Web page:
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Letters to the editor — Sunday (8-3-14)

Suggestions for the West End
There has been increased attention given to the quality of life in the West End of the Salisbury community. Many of the issues residents are concerned about can be evidenced in other parts of Salisbury. This situation, therefore, is not relegated to one sector, but is a community issue that deserves wide attention and engagement.
Crime certainly is a popular topic found daily in the Post and is clearly a detriment to the lifestyle sought by West End residents. A police precinct is scheduled to be set up in the area. While this is to be welcomed, precincts have come and gone as soon as crime is reduced. One additional element I would recommend would be to introduce surveillance cameras in high-crime areas.
Many have questioned West End residents’ failure to step up and report criminal behavior that they witness. A major explanation is fear on the residents’ part if their involvement becomes known to thugs in the area, especially if their name must appear on a warrant. I would suggest the Salisbury Police establish a program where witnesses can report anonymously via a 1-800-GETMONY number and receive a gift card from a local establishment.
A good start to address many of the community’s concerns would be to give more opportunities for Salisbury’s youth to be active in their free time. The Miller Recreation Center was at one time a primary activity center for youth that no longer serves that purpose, leaving youngsters, particularly in the West End, searching for something similar. Mentoring young people with vocational skills and teaching basic athletic routines only supplements whatever parenting is in place.
Every year, public school proms are rarely held in their respective schools. Why not increase city revenues by offering the Civic Center for rent?
Lastly and generally, are there any plans for providing young people activities that would be productive and time consuming, particularly in the summer time?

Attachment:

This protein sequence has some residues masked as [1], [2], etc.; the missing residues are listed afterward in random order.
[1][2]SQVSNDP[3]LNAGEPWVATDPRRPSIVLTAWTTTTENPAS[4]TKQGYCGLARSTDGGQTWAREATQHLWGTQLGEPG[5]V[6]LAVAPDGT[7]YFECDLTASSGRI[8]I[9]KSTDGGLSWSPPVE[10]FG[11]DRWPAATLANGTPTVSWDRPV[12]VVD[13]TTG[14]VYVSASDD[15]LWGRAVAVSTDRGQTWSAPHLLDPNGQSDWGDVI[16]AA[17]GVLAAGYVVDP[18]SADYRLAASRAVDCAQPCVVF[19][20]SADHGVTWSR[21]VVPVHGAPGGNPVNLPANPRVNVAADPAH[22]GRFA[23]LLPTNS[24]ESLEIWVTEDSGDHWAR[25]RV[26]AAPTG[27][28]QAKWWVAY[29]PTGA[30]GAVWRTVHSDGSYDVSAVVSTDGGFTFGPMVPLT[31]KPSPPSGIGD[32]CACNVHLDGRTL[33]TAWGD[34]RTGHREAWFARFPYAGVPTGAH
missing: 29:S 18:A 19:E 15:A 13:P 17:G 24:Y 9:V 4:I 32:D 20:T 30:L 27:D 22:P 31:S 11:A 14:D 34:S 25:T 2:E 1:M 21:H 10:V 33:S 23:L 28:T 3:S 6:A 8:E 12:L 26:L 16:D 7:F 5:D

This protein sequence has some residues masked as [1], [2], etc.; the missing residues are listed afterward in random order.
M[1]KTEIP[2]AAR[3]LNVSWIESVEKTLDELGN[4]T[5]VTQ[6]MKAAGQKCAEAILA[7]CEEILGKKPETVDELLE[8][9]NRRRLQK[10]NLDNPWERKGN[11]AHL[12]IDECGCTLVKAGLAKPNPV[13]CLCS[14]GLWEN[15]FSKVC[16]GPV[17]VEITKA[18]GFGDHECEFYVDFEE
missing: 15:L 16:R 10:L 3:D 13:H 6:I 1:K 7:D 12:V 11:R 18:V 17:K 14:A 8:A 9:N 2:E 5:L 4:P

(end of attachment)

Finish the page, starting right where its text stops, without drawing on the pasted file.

— Sanford Silverburg
Salisbury
In defense of Mac Butner
I never thought I would find myself agreeing with Jack Burke, but I do agree with most of his letter (Salisbury Post 7-16-14) about Mac Butner’s recent controversial comments.
Arguments can be made about wording and intent of the First Amendment, but generally accepted is the premise of free speech and expression by any individual, anywhere, on any subject.
Otherwise, censorship prevails and only those expressions deemed PC pure would pass the smell test.
The Post (editorial of 7-5-14) referred to Butner’s “racist and homophobic comments,” attributing those to “listening to way too much talk radio and confusing bigotry for true conservatism.” I listen to talk radio and watch conservative TV commentators. I see very little persuading me to change my conservative feelings.
The way the U.S. is headed under the Obama Administration places us not too many years away from looking like so many other third-world countries. Is that racist?
Butner’s comment about the Moral Monday protesters was reasonably accurate. If most of those people had good jobs to go to, how could they be in the street protesting?
The NAACP, an organization whose time has come and gone, has no conscience when it comes to demanding the time of poor blacks and a few misguided white liberals to do its work. Most of these subversive organizations and their leaders have left the poor shackled to government entitlements, aka vote buying. To state that is not racist, it’s simple fact.
Try viewing this from someone who has been there, as stated in Star Parker’s book: “Uncle Sam’s Plantation: How Big Government Enslaves America’s Poor and What We Can Do About It,”
And before the red-hatted liberals of La Resistance get too excited about Butner’s so-called bigotry (and perhaps mine, as far as that’s concerned), I would suggest reading at least one of Parker’s books.
— Bill Ward
Salisbury

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